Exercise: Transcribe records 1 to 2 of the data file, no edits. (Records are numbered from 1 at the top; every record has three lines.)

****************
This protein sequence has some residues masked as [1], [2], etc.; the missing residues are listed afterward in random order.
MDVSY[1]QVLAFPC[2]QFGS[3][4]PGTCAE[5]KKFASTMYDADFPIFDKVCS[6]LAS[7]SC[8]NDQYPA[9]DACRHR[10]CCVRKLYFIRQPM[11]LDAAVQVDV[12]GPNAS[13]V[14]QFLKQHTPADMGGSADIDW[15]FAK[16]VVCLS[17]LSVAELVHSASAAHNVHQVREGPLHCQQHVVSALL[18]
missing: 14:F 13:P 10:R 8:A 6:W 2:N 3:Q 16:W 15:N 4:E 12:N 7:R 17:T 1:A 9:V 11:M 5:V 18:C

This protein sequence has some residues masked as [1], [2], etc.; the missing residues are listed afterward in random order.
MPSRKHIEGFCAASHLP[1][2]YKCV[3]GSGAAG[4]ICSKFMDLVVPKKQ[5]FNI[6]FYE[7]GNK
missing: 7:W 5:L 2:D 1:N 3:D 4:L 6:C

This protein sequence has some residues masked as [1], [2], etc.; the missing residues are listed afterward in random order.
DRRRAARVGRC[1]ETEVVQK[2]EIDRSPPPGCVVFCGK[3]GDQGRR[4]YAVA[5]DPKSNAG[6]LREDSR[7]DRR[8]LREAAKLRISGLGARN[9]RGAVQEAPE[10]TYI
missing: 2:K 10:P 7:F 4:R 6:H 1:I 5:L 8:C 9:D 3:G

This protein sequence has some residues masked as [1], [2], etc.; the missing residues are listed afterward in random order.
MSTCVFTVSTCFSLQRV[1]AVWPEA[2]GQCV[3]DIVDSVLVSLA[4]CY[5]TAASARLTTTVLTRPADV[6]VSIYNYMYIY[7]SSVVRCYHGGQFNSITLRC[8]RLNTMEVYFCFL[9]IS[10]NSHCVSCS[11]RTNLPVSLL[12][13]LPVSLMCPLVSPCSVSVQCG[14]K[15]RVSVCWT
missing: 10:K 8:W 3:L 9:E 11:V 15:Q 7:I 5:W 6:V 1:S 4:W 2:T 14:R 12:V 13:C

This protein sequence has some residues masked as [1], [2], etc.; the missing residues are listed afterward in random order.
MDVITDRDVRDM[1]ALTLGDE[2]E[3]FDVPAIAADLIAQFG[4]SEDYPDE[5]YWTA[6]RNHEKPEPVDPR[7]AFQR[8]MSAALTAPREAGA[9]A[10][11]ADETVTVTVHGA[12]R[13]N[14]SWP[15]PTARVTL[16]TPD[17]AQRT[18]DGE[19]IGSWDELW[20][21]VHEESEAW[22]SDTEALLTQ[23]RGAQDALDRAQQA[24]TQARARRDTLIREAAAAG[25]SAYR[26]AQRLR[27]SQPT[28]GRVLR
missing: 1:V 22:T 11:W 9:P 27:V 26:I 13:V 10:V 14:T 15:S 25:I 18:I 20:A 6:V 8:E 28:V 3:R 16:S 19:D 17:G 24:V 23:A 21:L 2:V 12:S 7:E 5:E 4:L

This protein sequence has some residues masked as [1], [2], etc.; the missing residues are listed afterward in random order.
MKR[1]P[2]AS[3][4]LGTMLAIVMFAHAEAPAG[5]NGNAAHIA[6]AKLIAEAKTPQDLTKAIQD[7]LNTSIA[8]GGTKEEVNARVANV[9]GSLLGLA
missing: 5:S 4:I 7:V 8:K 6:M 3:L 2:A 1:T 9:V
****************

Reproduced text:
This protein sequence has some residues masked as [1], [2], etc.; the missing residues are listed afterward in random order.
MDVSY[1]QVLAFPC[2]QFGS[3][4]PGTCAE[5]KKFASTMYDADFPIFDKVCS[6]LAS[7]SC[8]NDQYPA[9]DACRHR[10]CCVRKLYFIRQPM[11]LDAAVQVDV[12]GPNAS[13]V[14]QFLKQHTPADMGGSADIDW[15]FAK[16]VVCLS[17]LSVAELVHSASAAHNVHQVREGPLHCQQHVVSALL[18]
missing: 14:F 13:P 10:R 8:A 6:W 2:N 3:Q 16:W 15:N 4:E 12:N 7:R 17:T 1:A 9:V 11:M 5:V 18:C

This protein sequence has some residues masked as [1], [2], etc.; the missing residues are listed afterward in random order.
MPSRKHIEGFCAASHLP[1][2]YKCV[3]GSGAAG[4]ICSKFMDLVVPKKQ[5]FNI[6]FYE[7]GNK
missing: 7:W 5:L 2:D 1:N 3:D 4:L 6:C